I haven't been great about posting in here, and sometime I think it's because I fear that I should "be over it" or that I am not deserving of the emotions that I experience. If I've learned anything in the last 6 years, it's that most of our society is anything but sympathetic to those who suffer chronically with their mental health.
But checking in, and sharing is part of the reason I decided to start this blog in the first place. For all the things that we tell ourselves we have to keep hidden, the tears that are withheld, in fear of the judgement that may be placed upon us by others. The shame attached to anyone suffering from one of the many forms of mental heath issues keep us quiet, and I for one am sick of it.
While it may seem simple to say "don't let it get to you" or "just get over it", there is often something much deeper hidden behind our tears and bad days. It wasn't until I started documenting my highs and lows after my Father's suicide, that I really started to find the hidden release in not holding back. But I struggled for years with not allowing myself to really feel what I needed to feel. Why? Fear of judgement, fear of abandonment, stigma. So much stigma.
I worried that everyone would label me as crazy. What's worse, is the people that did.
Why is there an age limit to being able to cry openly when hurt? Why is it that a 2 year old child can throw themselves on the ground and cry over spilled milk, but an adult cannot cry and grieve openly without it making people uncomfortable. When did we decide that our feelings had an expiration date?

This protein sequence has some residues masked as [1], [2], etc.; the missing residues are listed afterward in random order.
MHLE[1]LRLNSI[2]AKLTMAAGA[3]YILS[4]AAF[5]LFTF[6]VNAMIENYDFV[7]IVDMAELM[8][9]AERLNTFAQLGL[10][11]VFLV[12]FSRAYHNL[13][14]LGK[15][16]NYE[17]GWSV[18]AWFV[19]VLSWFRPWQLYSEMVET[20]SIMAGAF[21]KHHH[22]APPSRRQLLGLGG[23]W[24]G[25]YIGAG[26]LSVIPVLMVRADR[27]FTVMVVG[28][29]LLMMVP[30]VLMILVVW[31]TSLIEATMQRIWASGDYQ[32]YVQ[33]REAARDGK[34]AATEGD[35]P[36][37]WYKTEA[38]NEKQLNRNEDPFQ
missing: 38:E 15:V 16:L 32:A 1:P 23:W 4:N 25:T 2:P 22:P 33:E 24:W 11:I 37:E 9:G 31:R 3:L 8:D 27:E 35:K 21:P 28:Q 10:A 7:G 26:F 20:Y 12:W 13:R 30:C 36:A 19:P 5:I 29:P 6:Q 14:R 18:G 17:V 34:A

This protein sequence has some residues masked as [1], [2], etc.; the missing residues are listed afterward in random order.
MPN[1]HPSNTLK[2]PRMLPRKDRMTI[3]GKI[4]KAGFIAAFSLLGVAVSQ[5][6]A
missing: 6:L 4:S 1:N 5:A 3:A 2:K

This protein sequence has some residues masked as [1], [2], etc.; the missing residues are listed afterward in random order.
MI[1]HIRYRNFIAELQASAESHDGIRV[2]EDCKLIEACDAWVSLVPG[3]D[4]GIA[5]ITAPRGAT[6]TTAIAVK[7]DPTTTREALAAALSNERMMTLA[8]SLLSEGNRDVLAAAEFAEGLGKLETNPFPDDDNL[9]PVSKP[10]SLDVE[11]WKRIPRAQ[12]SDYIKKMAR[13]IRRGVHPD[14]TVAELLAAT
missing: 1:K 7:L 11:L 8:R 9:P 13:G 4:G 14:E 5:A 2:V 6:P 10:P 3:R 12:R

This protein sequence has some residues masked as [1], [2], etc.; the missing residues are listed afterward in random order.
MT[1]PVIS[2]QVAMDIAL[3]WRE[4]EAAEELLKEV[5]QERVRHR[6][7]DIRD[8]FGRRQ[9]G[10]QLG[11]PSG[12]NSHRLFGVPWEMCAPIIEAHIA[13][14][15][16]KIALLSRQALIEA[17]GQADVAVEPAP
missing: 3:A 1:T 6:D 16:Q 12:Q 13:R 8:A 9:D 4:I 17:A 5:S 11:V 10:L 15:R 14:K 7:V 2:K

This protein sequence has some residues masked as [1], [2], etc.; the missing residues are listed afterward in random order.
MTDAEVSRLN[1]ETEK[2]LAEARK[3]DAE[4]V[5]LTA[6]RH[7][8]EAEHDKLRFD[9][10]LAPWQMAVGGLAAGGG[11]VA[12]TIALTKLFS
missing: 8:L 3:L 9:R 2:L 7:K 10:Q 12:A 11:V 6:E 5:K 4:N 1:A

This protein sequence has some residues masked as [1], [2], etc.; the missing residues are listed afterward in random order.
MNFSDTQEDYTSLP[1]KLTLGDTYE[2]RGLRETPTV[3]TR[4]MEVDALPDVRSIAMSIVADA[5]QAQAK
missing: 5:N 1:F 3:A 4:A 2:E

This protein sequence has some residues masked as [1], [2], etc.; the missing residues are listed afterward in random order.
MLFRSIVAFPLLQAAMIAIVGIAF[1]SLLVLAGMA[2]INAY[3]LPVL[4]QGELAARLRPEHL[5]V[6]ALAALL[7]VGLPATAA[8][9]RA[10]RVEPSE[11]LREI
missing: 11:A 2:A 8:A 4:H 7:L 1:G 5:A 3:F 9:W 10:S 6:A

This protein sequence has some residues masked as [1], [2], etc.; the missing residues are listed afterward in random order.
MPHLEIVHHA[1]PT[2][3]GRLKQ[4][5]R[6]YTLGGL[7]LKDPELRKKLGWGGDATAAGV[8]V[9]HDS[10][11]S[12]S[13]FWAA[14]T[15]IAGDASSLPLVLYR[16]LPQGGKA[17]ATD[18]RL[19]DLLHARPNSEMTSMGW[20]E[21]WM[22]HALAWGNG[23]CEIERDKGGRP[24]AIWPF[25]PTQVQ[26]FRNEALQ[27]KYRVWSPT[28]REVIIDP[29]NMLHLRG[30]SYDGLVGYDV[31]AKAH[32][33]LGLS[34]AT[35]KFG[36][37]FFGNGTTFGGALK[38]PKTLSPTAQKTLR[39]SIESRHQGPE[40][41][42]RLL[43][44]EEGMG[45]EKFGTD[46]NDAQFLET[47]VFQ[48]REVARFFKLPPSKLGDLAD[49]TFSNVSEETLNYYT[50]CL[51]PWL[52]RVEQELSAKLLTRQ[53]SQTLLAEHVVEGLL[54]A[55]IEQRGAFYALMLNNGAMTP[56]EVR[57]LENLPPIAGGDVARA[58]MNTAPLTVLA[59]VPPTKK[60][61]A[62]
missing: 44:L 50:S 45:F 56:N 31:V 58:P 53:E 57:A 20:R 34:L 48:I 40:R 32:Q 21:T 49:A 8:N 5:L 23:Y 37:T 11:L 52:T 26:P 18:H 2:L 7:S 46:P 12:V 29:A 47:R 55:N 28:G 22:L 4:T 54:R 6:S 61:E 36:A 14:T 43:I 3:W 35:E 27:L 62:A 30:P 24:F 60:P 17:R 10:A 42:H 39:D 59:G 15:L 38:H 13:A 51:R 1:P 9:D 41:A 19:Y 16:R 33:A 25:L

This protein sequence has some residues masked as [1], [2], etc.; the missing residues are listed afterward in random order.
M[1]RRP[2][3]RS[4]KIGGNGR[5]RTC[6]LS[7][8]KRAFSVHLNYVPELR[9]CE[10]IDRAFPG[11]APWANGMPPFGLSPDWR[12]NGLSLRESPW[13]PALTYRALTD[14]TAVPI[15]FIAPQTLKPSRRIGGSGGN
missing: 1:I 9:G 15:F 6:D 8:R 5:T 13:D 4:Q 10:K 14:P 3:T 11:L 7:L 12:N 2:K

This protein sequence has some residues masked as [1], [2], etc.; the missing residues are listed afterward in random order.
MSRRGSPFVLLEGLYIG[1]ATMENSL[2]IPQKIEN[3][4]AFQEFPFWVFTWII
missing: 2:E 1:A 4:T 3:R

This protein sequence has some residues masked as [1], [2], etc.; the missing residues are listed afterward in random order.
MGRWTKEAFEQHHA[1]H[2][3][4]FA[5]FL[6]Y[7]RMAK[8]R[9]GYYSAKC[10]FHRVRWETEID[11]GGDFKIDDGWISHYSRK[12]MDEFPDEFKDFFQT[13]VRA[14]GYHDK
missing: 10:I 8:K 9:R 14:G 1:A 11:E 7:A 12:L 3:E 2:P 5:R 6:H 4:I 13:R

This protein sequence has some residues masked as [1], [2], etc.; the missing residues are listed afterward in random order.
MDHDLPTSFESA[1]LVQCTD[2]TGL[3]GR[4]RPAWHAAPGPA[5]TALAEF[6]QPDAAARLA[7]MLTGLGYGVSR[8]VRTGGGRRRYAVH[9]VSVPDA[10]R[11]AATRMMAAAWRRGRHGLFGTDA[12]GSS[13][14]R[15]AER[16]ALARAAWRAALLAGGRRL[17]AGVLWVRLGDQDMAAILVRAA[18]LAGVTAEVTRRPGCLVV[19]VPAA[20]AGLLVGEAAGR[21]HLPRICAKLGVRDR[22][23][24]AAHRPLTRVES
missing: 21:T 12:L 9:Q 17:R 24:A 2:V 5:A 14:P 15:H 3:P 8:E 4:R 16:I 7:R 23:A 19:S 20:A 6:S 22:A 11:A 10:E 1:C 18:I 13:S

We are quick to run to a crying child, to offer aide, and to smother them in affection in hopes of limiting their pain. But we don't offer the same to someone grieving the loss of a loved one, or someone who is battling depression and deals with sadness almost daily.
If we offered the same kindness to everyone, regardless of age or reason, imagine the impact. Imagine the souls that could be mended and the tears that could be avoided. While I may personally have no issue with discussing my struggles, the shame surrounding mental illness prevents so many from talking with friends, family and health providers honestly about their struggles. It limits the ability to teach and enforce prevention when those inflicted are weary of even talking to anyone.
We don't want to be treated differently, but we are. From the dodged conversations, the friends and family that stop calling, down to the way medical staff treat us once they read of an attempt, or hospitalization. The scarlet S for STIGMA is stitched to our chest for all to see, and no amount of treatment will erase it.
If you truly want to help, reduce stigma, and ensure that future generations can come forward with their feelings without fear of being branded, listen. Offer up your ear, and just listen. Free from judgement. Ask questions, be engaged with us. Show us that you care. Stop by with a hot meal on a bad day, send a handwritten note with a fond memory. I promise you the smallest act of kindness means the world to someone who is suffering.
If you see a stranger in a store and they look unhappy, smile and say hello. If you know an anniversary of a death is coming, shoot a text. Go donate time, board games, books or fresh flowers to your local mental health facility.
It takes very little to make an impact, an that impact can have a ripple affect that can and will save lives.